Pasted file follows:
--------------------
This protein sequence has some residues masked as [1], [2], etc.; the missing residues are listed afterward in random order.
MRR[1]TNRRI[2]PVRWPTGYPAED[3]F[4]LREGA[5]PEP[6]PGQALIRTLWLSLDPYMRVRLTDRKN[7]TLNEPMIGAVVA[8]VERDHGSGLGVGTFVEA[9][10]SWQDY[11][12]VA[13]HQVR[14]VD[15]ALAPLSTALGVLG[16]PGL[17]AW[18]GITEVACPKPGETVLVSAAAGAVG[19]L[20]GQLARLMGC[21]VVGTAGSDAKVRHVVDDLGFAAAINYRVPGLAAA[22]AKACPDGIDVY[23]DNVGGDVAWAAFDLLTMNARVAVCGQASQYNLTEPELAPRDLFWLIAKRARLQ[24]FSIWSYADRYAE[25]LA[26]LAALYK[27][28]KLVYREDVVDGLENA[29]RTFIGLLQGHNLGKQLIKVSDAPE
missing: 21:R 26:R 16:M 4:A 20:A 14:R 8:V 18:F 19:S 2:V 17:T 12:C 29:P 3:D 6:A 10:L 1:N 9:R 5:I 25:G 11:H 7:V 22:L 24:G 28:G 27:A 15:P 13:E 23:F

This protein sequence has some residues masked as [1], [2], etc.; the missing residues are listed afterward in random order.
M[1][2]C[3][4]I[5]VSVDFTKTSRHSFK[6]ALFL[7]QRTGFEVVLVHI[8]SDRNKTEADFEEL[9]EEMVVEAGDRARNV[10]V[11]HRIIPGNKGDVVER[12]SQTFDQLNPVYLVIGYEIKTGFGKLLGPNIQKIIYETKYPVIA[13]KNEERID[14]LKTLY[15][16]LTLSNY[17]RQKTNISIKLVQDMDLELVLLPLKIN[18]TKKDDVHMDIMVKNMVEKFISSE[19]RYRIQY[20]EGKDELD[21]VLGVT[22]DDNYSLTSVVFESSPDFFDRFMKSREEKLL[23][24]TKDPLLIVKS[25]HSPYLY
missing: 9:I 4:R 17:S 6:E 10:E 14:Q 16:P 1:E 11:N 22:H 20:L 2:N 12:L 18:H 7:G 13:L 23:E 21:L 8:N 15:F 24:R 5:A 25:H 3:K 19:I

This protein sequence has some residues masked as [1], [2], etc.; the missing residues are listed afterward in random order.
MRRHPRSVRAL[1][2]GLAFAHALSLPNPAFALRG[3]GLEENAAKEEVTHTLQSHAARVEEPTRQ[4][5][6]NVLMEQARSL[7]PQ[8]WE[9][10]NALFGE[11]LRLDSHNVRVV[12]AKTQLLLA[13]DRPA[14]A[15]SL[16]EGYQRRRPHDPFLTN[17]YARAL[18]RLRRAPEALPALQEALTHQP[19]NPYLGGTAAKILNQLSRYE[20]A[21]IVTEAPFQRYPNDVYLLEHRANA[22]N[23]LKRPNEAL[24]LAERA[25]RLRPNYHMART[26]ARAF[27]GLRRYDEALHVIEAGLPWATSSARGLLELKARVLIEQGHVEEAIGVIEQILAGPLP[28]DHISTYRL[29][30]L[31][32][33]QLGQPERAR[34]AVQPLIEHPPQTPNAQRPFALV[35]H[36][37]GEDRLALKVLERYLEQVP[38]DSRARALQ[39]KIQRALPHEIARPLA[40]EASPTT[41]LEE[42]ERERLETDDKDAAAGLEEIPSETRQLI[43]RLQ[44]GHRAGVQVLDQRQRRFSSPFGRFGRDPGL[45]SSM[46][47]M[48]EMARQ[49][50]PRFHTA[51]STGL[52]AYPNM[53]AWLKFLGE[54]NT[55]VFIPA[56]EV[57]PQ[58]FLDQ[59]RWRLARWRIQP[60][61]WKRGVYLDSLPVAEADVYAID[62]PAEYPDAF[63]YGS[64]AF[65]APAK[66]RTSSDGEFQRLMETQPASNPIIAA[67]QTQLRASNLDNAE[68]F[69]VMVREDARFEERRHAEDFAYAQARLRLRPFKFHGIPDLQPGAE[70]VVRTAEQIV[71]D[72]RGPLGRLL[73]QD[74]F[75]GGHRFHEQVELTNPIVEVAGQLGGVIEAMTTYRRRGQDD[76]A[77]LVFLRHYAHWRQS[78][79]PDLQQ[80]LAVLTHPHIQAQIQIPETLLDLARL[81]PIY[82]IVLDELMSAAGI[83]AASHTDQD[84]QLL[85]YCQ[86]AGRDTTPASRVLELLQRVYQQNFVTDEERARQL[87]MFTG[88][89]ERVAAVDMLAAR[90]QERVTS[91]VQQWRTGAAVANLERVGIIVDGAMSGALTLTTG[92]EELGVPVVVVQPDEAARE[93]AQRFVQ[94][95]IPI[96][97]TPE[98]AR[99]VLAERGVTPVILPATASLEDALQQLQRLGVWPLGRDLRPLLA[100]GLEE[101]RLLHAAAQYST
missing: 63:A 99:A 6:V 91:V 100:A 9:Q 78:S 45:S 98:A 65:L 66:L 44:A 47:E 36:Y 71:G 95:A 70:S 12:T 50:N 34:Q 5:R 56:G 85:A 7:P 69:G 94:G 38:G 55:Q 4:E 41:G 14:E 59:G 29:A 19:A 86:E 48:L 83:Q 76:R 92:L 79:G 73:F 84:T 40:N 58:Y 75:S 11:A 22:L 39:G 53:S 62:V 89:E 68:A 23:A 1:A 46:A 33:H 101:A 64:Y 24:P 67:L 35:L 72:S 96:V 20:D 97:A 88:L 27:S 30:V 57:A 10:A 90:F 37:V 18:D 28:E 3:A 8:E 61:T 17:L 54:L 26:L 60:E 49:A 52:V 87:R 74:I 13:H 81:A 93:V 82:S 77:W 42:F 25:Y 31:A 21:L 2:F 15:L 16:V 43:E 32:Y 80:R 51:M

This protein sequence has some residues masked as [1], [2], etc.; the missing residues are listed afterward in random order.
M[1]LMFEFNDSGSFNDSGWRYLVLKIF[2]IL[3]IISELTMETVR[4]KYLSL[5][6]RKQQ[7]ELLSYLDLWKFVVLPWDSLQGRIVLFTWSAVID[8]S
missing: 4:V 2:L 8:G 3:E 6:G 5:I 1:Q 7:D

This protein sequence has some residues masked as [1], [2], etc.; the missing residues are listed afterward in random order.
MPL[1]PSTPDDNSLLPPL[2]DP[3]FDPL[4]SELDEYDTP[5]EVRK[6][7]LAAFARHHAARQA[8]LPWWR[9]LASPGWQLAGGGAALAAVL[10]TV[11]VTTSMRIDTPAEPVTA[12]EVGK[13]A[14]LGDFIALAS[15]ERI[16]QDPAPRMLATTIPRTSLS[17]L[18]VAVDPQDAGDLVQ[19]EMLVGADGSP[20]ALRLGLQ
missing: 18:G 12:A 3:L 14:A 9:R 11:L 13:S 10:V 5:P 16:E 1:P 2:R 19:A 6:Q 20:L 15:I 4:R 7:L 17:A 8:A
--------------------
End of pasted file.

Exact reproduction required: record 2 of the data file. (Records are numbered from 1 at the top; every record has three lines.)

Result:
This protein sequence has some residues masked as [1], [2], etc.; the missing residues are listed afterward in random order.
M[1][2]C[3][4]I[5]VSVDFTKTSRHSFK[6]ALFL[7]QRTGFEVVLVHI[8]SDRNKTEADFEEL[9]EEMVVEAGDRARNV[10]V[11]HRIIPGNKGDVVER[12]SQTFDQLNPVYLVIGYEIKTGFGKLLGPNIQKIIYETKYPVIA[13]KNEERID[14]LKTLY[15][16]LTLSNY[17]RQKTNISIKLVQDMDLELVLLPLKIN[18]TKKDDVHMDIMVKNMVEKFISSE[19]RYRIQY[20]EGKDELD[21]VLGVT[22]DDNYSLTSVVFESSPDFFDRFMKSREEKLL[23][24]TKDPLLIVKS[25]HSPYLY
missing: 9:I 4:R 17:S 6:E 10:E 14:Q 16:P 1:E 11:N 22:H 20:L 2:N 12:L 18:H 7:G 13:L 23:E 21:L 8:N 15:F 24:R 5:A 25:H 3:K 19:I